Millennium Post

Bharat Ratna as a political tool

Like the removal of some of the governors appointed by the UPA and the bar on the appointment as private secretaries of those who had served under the previous regime, the choice of names for the possible recipients of the Bharat Ratna awards this year highlights the change of guard at the Centre.

The defining feature of the selection process is its anti-Congress slant even if some of those who have been named for the honour have a Congress background. However, it is their subsequent ideological and political tilt against the Congress which appears to have influenced the decision. Even the titan among the nominees, Subhas Chandra Bose, falls in this category for, in his later life, he had nothing to do with the Congress, of which he was once the president.

Another former Congress president whose name is doing the rounds is Madan Mohan Malaviya. But, the Narendra Modi government’s decision in his favour probably has more to do with the fact that Malaviya was also the president in 1923 of the Hindu Mahasabha, the forebear of the RSS-Jan Sangh-BJP as a Hindu supremacist outfit.

Nor is the saffron background Malaviya’s only claim to fame where the BJP is concerned. He was also a political adversary of the Nehru clan, whose policies ranging from Kashmir to a controlled economy are seen by the Hindutva camp as the root cause of all the country’s ills. As Motilal Nehru once noted: ‘It is simply beyond me to meet the kind of propaganda started against me under the auspices of the Malaviya-Lala (Lajpat Rai) gang. Publicly I was denounced as an anti-Hindu ... that I was a beef-eater’. It has to be remembered that the Congress at the time was even more of an umbrella party than at present with the rightists, centrists and leftists forming a part of it. E M S Namboodiripad, for instance, was in the Congress in that period. So was M N Roy, who was earlier associated with the Communist International.

For the purpose of conferring the Bharat Ratna, however, the BJP is choosing only right-wingers. One of them is Atal Behari Vajpayee, who is acquiring the stature of one of the party’s icons if only because he no longer poses a threat to the new generation of leaders because of his retirement from public life.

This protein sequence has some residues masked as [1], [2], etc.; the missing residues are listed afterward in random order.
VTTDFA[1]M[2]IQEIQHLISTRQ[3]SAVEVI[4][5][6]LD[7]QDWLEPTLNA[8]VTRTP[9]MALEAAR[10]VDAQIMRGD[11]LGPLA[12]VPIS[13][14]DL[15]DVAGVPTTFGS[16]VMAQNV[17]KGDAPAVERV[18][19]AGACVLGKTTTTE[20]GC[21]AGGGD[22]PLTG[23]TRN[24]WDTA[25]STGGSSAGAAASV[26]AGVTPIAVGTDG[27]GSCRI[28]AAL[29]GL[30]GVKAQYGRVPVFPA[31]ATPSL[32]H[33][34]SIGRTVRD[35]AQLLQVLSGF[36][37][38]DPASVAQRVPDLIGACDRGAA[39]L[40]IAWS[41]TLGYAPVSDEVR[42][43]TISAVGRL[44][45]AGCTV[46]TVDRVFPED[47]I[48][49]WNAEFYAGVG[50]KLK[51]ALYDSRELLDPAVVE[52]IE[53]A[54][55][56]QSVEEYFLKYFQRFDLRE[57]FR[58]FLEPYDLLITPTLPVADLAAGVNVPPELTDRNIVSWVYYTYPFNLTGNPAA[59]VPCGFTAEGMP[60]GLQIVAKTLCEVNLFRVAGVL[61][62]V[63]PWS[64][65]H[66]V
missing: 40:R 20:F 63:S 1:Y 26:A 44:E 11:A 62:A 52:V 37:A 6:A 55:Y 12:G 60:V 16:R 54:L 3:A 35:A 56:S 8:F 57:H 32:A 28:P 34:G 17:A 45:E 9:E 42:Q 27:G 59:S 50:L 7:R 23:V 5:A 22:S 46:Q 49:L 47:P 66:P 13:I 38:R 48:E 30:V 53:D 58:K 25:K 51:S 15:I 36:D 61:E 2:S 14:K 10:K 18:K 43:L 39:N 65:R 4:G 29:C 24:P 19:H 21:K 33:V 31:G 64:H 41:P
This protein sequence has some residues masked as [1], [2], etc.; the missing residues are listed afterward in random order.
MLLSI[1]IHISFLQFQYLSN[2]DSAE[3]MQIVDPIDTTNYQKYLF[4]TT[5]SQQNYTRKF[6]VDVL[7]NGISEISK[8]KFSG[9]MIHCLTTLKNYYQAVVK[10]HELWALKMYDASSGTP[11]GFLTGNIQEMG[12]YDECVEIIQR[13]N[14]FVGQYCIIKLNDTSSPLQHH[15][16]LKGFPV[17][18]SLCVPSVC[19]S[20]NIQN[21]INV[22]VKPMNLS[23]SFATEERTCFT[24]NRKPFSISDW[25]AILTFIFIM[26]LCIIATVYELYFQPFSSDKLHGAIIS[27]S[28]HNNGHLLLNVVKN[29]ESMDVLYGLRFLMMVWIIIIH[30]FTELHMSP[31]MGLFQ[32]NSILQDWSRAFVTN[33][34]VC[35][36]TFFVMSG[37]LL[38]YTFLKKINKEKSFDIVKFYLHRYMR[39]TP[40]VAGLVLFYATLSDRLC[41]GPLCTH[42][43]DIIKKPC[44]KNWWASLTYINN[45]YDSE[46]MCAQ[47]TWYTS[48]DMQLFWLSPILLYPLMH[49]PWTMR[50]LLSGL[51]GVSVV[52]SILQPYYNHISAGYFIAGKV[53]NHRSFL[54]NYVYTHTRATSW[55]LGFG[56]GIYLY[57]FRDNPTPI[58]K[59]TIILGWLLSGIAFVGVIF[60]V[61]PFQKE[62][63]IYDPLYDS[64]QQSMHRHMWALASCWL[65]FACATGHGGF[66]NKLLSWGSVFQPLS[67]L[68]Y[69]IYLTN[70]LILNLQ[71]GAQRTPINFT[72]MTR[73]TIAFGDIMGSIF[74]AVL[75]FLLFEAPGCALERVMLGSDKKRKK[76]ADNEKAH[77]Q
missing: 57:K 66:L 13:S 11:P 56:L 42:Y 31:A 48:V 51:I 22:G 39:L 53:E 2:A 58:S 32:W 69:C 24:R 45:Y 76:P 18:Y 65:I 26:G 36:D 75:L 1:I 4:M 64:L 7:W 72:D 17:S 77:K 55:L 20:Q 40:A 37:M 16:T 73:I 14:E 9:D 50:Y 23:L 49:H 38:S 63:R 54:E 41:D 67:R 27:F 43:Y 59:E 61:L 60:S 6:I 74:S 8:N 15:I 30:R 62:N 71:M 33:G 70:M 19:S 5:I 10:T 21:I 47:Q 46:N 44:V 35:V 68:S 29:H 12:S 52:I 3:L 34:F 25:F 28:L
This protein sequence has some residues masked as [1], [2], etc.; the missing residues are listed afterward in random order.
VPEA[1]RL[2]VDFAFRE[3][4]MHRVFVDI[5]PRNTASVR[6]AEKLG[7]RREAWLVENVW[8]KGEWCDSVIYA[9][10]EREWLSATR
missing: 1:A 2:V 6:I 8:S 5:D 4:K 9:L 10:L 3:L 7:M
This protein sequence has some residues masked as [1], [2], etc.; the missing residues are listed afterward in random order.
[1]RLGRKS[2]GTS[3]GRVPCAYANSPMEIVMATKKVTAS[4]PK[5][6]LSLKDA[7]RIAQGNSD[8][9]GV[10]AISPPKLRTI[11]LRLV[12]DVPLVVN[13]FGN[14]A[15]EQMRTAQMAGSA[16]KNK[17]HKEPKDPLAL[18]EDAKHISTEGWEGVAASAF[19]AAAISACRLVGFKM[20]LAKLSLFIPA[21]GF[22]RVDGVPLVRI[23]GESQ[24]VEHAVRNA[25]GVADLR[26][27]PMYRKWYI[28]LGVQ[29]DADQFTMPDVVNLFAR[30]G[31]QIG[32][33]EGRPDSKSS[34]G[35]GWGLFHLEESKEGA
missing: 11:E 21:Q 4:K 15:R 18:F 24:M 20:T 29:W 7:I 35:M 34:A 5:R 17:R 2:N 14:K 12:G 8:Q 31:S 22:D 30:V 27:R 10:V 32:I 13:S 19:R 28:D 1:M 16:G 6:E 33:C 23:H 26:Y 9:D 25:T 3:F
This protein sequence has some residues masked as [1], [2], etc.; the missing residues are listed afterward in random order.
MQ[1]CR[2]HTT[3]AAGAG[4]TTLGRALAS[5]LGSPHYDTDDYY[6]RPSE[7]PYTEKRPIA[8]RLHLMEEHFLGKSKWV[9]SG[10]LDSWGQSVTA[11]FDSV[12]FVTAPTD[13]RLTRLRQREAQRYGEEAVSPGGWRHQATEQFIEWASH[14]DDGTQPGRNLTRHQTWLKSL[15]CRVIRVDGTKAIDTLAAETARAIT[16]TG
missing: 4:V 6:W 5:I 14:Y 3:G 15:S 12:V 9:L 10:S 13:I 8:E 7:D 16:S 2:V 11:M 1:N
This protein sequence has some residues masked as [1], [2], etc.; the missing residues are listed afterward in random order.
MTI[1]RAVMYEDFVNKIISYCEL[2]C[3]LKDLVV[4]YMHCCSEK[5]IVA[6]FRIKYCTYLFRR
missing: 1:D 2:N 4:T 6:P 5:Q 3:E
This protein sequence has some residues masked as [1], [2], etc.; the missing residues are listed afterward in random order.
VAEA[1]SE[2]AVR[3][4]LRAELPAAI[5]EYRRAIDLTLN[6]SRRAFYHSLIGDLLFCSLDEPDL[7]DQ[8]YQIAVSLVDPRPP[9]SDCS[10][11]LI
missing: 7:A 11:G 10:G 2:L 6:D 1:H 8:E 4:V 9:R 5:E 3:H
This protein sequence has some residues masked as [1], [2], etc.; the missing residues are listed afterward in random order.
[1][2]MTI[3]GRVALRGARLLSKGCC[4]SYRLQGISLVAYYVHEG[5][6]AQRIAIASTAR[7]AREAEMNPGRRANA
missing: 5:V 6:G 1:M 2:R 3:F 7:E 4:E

However, it is worth remembering that Vajpayee has never been an archetypal saffronite because of his moderate views which is why he was called the ‘right man in the wrong party’ while the fiery Sadhvi Rithambara described him as ‘half a Congressman’ at the height of the Ram Janmabhoomi agitation. Ironically, it was Vajpayee who wanted to dismiss Modi from the post of Gujarat chief minister after the 2002 riots and attributed the BJP’s defeat in 2004 to the outbreak.

While these candidates are all right-wingers, Kanshi Ram, whose name has also figured in the speculations, is known more for casteism than any ideological inclination based on social orthodoxy or economic direction. Yet, if his name has been mentioned, the reason is the saffron establishment’s desire to reach out to the Dalits, whose messiah of the moment, the Bahujan Samaj Party’s leader, Mayawati, has suffered a political setback because of her failure to make full use of her one-party majority in the UP assembly between 2007 and 2012 for the social and economic betterment of her core constituency.

Since the Congress has also lost its earlier electoral trump card of a Brahmin-Muslim-Dalit combination, the time is ripe for the BJP to pluck the low-hanging fruit of Dalit votes. And, what better way than to honour the person who made them a formidable force in Indian politics. Even if Kanshi Ram does not get the posthumous award this time, the BJP will keep his name in mind for the future.

What is noteworthy, however, is how the title has come to be conferred mainly with a political objective in mind rather than as an honour which is instantly recognised as a distinction which has no political calculations behind it and is based purely on merit and as a token of the nation’s gratitude. It is the quest for political dividends which the families of some of the recipients find offensive. Hence, perhaps the refusal of Netaji Subhas Bose’s kin to accept the award.

It is also odd that the Modi government has harked back to the past for the sake of the awards instead of searching for someone who is active in the various social, educational and scientific fields who deserves it. Last year, for instance, the medallion was given to Professor C N R Rao, a scientist, and in the two previous years, to the music maestros, Pandit Bhimsen Joshi and Ustad Bismillah Khan.

As the BJP’s appointment of a virtually unknown ‘historian’, Y Sudarshan Rao, as head of the Indian Council of Historical Research shows, the saffron brotherhood’s acquaintance with the country’s rich cultural and scientific world is limited. Hence, it has fallen back on known figures in politics. IPA

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